Mental disorders and their reflections on the art of typography
Slovak graphic designer Igor Kupec suffered from generalized anxiety disorder and panic attacks during his college years.
In his words, “When I was a university student I suffered from generalized anxiety disorder and panic attacks. It was a hard period of my life, but after all – also very enriching. After a few years, I started to think about mental disorders from the perspective of a graphic designer. My “personal quest” was to catch the essence of disorders by typography. I was able to visualize many of them, except the one I was struggling with.”
He then started to design typographic images for mental disorders. The article has compiled them for you. Check them out and let us know if you could relate to it.
Here are 20 mental disorders and their reflections on the art of typography
1. Bipolar Disorder
Bipolar disorder, formerly manic depression, is a mental disorder with periods of depression and periods of elevated mood. The elevated mood is significant and is known as mania or hypomania, depending on its severity, or whether symptoms of psychosis are present. During mania, an individual behaves or feels abnormally energetic, happy, or irritable. Individuals often make poorly thought out decisions with little regard to the consequences. The need for sleep is usually reduced during manic phases. During periods of depression, there may be crying, a negative outlook on life, and poor eye contact with others.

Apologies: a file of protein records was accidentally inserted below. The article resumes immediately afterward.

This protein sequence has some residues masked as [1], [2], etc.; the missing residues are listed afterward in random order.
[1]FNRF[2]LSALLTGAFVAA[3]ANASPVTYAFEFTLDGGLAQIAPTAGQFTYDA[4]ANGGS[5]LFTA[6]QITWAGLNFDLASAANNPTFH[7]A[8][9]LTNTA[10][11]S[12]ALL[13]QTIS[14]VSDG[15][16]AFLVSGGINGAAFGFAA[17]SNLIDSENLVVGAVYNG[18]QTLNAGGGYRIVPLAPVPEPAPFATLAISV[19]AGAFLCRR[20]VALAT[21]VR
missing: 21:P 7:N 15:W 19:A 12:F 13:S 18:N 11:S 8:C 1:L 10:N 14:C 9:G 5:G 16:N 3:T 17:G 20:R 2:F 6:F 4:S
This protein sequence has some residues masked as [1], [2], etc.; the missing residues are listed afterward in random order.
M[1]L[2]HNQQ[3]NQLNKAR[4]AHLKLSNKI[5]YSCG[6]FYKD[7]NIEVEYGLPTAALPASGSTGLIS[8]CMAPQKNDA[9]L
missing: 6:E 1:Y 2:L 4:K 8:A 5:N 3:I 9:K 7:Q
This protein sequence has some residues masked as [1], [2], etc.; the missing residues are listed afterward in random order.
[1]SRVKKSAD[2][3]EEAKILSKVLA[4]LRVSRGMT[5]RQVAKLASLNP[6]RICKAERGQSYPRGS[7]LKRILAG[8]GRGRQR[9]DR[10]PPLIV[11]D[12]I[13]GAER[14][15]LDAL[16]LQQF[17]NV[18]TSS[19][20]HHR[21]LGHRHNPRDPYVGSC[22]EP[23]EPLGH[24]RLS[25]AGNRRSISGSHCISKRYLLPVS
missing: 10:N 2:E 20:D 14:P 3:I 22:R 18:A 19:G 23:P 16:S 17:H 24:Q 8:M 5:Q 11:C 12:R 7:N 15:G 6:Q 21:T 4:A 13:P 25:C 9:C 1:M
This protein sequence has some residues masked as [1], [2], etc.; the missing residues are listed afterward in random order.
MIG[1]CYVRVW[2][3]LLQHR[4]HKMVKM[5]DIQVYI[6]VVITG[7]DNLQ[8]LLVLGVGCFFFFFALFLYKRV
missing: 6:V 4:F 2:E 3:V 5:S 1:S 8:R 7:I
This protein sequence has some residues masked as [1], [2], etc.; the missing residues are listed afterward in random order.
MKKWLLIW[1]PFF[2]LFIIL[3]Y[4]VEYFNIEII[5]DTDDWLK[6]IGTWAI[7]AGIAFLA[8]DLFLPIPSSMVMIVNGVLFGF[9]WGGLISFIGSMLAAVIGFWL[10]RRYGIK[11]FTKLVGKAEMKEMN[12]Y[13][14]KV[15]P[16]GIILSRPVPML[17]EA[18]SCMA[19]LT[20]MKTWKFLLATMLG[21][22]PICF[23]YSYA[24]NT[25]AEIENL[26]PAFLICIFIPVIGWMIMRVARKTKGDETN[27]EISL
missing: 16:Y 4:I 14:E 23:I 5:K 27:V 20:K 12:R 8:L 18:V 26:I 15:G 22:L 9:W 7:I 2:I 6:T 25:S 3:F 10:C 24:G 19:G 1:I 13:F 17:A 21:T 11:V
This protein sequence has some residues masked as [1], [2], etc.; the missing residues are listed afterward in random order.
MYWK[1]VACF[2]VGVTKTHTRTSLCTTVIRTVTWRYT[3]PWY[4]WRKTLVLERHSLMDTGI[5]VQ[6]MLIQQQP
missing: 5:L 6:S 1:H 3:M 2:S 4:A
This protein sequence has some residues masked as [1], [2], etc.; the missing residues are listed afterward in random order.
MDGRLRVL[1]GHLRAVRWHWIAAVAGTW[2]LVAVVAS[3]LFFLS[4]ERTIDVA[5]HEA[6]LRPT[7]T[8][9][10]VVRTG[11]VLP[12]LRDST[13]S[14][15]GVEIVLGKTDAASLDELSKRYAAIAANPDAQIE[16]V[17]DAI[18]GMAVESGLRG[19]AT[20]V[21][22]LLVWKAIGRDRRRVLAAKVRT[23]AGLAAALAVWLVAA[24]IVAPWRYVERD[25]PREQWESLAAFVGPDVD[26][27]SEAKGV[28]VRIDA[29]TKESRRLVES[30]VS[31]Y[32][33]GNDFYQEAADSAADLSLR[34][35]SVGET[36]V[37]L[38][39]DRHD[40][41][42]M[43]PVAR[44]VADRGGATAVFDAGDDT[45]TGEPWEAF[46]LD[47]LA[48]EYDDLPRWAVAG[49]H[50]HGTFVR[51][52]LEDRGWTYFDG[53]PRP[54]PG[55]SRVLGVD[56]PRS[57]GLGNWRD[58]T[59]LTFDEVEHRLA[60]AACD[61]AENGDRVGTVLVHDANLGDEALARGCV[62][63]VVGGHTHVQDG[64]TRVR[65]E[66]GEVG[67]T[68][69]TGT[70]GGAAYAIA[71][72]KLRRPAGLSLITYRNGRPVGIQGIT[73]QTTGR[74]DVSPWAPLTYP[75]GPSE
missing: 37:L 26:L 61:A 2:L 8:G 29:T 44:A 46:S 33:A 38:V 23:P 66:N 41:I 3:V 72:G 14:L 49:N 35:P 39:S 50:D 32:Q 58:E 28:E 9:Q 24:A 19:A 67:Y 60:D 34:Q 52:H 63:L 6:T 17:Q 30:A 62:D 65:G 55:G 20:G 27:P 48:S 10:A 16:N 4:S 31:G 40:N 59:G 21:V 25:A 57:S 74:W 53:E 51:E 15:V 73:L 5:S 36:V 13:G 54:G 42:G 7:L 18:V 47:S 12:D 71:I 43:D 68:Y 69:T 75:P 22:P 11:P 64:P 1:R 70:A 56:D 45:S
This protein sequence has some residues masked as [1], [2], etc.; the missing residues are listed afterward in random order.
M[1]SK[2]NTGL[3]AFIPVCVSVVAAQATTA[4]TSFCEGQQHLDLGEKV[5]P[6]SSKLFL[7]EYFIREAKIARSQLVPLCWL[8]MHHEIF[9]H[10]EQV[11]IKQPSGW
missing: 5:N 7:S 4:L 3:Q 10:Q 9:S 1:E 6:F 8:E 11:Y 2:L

2. Occupational Burnout
Burnout is a type of psychological stress. Occupational burnout or job burnout is characterized by exhaustion, lack of enthusiasm and motivation, feelings of ineffectiveness, and also may have the dimension of frustration or cynicism, and as a result reduced efficacy within the workplace.
3. Obsessive-Compulsive Disorder
Obsessive-compulsive disorder (OCD) is a mental disorder where people feel the need to check things repeatedly, perform certain routines repeatedly, or have certain thoughts repeatedly. People are unable to control either the thoughts or the activities for more than a short period of time. Common activities include hand washing, counting of things, and checking to see if a door is locked. These activities occur to such a degree that the person’s daily life is negatively affected. Most adults realize that behaviors do not make sense.